The promoter/buyer should study the contract carefully and sign and date it to signal his or her acceptance of the terms. By signing the contract, the promoter is saying, “Yes, I agree to provide all the conditions necessary for the performance of X on such date at such time for such amount of money.”

If the promoter doesn’t like something or disagrees with the terms, he can either contact the agent to try to renegotiate or simply put a red line through the relevant clause and return the contract. This red line signals the promoter’s refusal to comply with that section of the contract. A good agent would then, on receiving any amended contract, try to renegotiate the deal and get the promoter to accept all terms unconditionally.

When a contract is signed, dated, and returned to the agent, the agent should pass copies on to the manager or artist and to the artist’s tour manager. As a tour manager or artist, you should travel with copies of all the contracts for the tour, and you should have already studied them to pick up on any problems or disputes the promoters may have.

Should you have a contract for every show you do? Yes! As well as being a legally binding document in case of dispute, the contract also serves as a tool to enable promoters to forewarn you/the touring party of special circumstances at any particular venue. For instance, a well thought-out contract should at least try to state what time the promoter wants you to perform. This is especially important if you are performing after midnight on a given date. As an example, you may have two shows booked—one on the 17th of the month in one city (let’s call this Show A) and one on the 18th of the same month in a different city (Show B). You (or your tour manager) arrange all the necessary transportation to get you from Show A to B, based on the dates you have been given by the promoter. You then find out the promoter wants you to perform your set for Show A at 3 o’clock in the morning! You are then effectively playing two shows on the same day and may not physically be able to actually travel from Show A to Show B in time, given the (now) new complications of time and distance.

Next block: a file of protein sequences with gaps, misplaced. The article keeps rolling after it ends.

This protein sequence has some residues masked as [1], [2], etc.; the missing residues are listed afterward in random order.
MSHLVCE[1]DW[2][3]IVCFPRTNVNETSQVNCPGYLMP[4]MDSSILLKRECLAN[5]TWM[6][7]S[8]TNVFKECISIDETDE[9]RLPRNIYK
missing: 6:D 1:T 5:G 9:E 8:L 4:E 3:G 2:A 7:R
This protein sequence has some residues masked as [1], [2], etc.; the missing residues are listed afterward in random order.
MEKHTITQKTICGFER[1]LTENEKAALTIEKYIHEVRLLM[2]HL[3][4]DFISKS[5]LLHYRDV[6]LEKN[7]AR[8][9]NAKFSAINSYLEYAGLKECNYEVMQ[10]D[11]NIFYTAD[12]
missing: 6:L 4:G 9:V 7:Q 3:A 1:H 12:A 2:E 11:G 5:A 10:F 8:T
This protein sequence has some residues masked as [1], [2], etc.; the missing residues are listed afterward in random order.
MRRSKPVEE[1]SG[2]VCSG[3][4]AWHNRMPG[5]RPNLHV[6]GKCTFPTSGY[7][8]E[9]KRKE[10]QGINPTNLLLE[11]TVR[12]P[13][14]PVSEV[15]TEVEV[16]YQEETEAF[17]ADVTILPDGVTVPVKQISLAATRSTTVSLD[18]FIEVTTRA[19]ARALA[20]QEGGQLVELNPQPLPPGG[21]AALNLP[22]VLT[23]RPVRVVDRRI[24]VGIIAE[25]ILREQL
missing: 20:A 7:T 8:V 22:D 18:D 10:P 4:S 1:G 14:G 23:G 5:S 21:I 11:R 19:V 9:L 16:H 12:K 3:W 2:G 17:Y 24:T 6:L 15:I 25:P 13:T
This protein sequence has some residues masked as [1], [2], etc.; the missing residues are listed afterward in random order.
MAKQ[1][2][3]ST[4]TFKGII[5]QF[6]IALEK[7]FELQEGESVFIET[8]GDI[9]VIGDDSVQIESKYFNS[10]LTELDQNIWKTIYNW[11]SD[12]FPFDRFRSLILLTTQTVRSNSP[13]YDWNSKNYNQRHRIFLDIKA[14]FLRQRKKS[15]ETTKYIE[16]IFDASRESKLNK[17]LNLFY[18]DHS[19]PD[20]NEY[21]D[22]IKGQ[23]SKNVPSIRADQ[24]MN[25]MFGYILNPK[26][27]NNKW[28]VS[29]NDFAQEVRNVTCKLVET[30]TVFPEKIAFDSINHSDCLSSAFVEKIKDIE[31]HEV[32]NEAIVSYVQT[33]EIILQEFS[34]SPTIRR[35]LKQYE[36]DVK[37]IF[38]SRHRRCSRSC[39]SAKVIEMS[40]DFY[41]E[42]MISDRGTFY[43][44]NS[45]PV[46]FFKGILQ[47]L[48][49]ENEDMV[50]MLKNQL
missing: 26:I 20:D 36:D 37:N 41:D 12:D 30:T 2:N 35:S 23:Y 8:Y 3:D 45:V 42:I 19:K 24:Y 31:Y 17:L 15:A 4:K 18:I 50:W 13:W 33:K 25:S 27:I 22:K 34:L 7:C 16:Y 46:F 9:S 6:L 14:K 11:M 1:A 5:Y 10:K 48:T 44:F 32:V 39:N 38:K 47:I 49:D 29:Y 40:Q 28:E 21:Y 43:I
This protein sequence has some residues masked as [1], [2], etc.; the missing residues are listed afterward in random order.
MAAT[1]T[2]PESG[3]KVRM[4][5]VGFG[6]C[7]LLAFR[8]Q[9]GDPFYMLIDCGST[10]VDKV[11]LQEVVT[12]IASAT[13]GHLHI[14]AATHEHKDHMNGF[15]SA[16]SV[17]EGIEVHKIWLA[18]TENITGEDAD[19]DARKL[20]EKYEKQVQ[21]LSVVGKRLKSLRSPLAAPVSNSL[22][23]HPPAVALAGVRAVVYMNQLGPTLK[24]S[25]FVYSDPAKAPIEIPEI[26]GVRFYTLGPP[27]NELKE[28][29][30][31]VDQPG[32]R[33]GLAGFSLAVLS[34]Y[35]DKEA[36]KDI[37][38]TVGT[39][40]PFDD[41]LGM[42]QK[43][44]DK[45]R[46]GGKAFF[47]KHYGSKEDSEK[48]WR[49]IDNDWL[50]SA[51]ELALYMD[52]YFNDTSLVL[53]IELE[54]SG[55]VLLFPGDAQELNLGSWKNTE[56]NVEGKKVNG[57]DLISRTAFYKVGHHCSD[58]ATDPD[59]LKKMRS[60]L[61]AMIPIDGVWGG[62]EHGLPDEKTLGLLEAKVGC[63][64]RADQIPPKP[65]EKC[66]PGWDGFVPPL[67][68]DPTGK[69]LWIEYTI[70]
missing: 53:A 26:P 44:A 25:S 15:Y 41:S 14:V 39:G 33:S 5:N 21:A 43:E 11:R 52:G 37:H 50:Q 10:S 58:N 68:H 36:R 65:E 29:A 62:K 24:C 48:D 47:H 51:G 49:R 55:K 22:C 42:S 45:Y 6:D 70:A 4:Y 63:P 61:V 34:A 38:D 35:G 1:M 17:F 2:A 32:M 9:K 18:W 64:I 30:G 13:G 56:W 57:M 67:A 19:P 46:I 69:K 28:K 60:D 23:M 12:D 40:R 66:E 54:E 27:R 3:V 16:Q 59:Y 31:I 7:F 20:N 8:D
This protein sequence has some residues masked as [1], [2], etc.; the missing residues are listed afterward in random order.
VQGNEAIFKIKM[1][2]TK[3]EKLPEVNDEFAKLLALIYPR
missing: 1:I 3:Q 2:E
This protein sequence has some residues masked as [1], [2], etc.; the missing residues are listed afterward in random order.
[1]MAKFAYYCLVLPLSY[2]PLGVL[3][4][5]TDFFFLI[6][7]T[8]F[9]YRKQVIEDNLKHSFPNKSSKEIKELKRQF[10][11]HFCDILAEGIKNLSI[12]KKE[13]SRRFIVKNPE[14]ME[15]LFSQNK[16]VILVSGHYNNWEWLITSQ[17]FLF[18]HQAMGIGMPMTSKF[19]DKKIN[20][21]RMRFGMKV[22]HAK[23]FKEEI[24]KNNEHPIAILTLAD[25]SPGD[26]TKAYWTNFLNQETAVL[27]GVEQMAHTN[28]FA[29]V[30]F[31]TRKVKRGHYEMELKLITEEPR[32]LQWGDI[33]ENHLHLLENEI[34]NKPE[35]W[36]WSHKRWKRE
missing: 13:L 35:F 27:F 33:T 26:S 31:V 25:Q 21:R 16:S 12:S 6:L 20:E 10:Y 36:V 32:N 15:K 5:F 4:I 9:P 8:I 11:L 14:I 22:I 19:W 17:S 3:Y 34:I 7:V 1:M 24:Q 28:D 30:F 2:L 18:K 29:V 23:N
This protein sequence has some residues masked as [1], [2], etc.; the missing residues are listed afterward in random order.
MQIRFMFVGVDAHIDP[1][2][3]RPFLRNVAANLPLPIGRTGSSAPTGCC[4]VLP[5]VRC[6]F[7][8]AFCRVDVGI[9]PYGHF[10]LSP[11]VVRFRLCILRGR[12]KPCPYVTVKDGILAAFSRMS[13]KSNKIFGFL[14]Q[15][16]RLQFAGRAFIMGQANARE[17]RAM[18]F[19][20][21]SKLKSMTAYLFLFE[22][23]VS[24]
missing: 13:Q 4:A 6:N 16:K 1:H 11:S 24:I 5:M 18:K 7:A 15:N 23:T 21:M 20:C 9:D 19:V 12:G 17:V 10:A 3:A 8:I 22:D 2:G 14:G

Will you get a contract for every show you do? Probably not, especially when you are just starting out. But never mind—get in the habit of asking for one or supplying your own anyway. I take it you are serious about your career and about making the best income you can from each performance, right? Then start issuing your own contracts! Study the example printed here; you can download an editable version from www.livemusicbusiness.com. Simply amend the relevant details, such as the promoter/buyer name and the show date, time, and fees. Even if you just issue a page that says, “You, Mrs. Bar Manager, agree to pay me in CASH the fee of $x when I perform in your bar on the xxth of x. Sign here,” you will be protecting yourself from potential nonpayment problems.

An exhilarating live show, small or large, is the beating heart of this industry. Playing live is of paramount importance, can earn a considerable proportion of the act’s income, and is a way for performers to develop their art, rather than just knock out carbon copies of their records.

—Matt Willis, CEC Management. Clients include the Eighties
Matchbox B-Line Disaster, the Others, the Rakes, and Ben Folds.